The Maritime History of the Great Lakes
Daily News (Kingston, ON), Aug. 24, 1865

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The Sparkenhoe, Mr. Berry's new ship, was launched from the ways at Portsmouth at four o'clock yesterday afternoon. She was not so fully rigged as the Rothley was when launched, but a short time will suffice to prepare her for sea. A large number of spectators occupied the ground, every available seat in the shape of logs, lumber, etc., being occupied, while many more found standing room. The interest taken in the launch was very great, particularly when the immense hull began to move, gliding handsomely off to the booming of a small cannon, and amid loud cheers until she was fairly in the water, when she settled down upon her ways and cradle, and then motion ceased altogether. A good deal of disappointment and regret was manifested at this stage of the proceedings. Unfortunately the water has fallen to its lowest ebb, and has not been so low for a long time. To this alone must be attributed the want of complete success attending the launching of the vessel. On her way down the ways she touched a cross piece attached to one of the upright spars used to support the scaffolding, knocking it off, when it fell on the head of a late sub-contractor, now a workman in the yard, named Antoine Bussiere, a French Canadian, who stood immediately beneath it, knocking him down, and stunning him so severely that it was some minutes before he could speak or rise. After a little while, however, he was able to walk from the shipyard with assistance, and at last accounts he was doing well. This incident so attracted the attention of the majority of those present, that it was not at once generally known that the vessel had grounded. The tug William was at hand, and made several attempts to drag her off, but without success. The christening ceremony was performed by Miss Yates. The present is the sixth ship which has been launched from this shipyard since the spring of 1864 - the Aylestone, 441 tons; the Branstone, 1,011 tons; the Narborough, 1,010 tons; the Knighton, 1,048 tons; the Rothley, 1,080 tons; and the Sparkenhoe, 1,223 tons, 143 tons larger than the largest of the others of the fleet; making a total tonnage of 5,813 tons, for the fortunate little village of Portsmouth to boast and be proud of. The Sparkenhoe is a superior vessel in every respect, has great strength, is strongly iron-kneed, and copper fastened, has very excellent cabin accommodation, and has a greater amount of carved work than any of the others. Her capacity, as stated, is 1,223 tons register; length 193 feet, breadth of beam 37 1/2 feet, and depth of hold 24 feet.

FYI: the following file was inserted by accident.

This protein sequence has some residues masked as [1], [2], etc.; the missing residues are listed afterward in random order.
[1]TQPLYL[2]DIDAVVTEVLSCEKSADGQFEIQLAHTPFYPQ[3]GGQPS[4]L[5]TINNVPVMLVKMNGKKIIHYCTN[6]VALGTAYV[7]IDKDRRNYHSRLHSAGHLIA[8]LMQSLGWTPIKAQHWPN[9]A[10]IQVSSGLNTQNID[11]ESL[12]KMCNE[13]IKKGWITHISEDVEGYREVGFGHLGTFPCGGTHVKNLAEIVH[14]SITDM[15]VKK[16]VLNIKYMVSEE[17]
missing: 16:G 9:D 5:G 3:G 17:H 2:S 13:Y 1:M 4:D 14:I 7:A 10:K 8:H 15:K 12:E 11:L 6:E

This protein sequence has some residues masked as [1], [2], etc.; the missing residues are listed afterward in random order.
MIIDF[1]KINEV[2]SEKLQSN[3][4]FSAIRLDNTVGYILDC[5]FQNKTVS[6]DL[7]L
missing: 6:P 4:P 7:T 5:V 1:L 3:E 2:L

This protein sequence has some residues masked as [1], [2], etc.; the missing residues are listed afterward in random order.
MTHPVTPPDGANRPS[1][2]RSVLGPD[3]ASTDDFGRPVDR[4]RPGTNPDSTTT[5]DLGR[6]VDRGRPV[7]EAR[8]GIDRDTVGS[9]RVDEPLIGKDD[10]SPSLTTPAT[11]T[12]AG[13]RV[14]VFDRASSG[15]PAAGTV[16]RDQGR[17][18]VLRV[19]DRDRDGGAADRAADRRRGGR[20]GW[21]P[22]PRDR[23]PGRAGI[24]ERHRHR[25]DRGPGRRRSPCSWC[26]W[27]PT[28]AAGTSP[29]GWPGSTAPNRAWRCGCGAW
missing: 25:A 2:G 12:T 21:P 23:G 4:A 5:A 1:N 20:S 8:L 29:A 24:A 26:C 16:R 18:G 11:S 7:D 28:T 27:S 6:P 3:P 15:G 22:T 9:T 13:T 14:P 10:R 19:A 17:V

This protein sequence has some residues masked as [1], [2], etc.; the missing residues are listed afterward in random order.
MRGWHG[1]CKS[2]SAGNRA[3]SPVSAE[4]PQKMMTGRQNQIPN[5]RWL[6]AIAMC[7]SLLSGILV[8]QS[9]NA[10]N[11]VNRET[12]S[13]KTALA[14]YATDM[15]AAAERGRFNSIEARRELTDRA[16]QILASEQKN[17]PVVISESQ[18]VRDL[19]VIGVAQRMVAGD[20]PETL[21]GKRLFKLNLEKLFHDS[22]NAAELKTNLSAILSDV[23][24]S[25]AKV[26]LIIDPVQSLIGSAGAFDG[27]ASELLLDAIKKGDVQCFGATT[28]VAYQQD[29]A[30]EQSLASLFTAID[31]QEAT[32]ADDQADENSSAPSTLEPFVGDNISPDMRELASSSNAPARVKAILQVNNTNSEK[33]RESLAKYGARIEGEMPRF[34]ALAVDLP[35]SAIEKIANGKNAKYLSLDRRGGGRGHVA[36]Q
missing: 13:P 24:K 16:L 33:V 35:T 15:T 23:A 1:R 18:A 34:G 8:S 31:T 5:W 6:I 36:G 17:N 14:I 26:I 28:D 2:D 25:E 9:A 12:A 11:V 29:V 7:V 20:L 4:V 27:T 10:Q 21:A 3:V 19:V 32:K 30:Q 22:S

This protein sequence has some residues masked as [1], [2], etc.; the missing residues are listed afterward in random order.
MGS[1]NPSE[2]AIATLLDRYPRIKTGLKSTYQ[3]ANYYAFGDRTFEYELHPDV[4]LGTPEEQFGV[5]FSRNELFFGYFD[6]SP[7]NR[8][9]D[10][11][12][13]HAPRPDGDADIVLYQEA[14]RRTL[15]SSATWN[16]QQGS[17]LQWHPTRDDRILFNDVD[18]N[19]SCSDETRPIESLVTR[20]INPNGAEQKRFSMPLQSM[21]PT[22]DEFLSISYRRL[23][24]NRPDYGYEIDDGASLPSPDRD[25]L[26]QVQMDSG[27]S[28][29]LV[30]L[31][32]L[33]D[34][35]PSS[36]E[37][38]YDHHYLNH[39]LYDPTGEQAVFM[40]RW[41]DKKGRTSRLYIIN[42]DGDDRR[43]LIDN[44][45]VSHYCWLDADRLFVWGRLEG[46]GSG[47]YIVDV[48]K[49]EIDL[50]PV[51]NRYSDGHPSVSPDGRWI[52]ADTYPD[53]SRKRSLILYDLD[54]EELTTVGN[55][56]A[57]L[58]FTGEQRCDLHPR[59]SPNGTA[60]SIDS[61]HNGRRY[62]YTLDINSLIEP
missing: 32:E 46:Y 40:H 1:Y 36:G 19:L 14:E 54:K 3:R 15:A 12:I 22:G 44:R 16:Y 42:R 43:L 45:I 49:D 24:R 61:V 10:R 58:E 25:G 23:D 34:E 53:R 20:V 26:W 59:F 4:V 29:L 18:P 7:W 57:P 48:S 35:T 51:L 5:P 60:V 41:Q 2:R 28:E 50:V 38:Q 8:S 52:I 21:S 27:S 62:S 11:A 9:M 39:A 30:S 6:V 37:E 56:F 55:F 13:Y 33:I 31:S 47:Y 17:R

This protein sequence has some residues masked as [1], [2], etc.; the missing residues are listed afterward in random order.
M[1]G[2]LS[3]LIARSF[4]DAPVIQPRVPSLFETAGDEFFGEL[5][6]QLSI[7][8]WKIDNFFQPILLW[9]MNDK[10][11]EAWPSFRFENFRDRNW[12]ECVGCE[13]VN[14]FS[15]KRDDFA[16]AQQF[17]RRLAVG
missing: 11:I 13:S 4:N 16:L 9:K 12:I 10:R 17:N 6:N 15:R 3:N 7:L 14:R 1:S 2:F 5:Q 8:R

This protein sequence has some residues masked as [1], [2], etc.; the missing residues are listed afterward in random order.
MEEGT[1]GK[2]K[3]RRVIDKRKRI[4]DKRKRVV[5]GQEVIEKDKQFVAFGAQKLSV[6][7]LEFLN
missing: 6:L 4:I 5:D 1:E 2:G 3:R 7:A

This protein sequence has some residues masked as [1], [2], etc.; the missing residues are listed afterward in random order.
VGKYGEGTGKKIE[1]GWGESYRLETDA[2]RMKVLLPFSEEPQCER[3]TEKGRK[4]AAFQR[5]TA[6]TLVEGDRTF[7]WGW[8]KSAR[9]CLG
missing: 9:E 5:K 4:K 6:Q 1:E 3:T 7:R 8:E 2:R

-The Chicago Tribune says the bark Acorn, Captain Muir, Port Dalhousie, for that port, in ballast, foundered on Lake Michigan, about thirty miles from the Manitoulin Islands. The captain and four of the crew were lost. Two men were picked up by a propeller and taken to Milwaukie.

p.3 Imports - 23,24; Exports - 23.

Vessels To And From Canadian Ports Passing Through The Welland Canal - 23d.

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Aug. 24, 1865
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Rick Neilson
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Public domain: Copyright has expired according to the applicable Canadian or American laws. No restrictions on use.
Maritime History of the Great Lakes
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Daily News (Kingston, ON), Aug. 24, 1865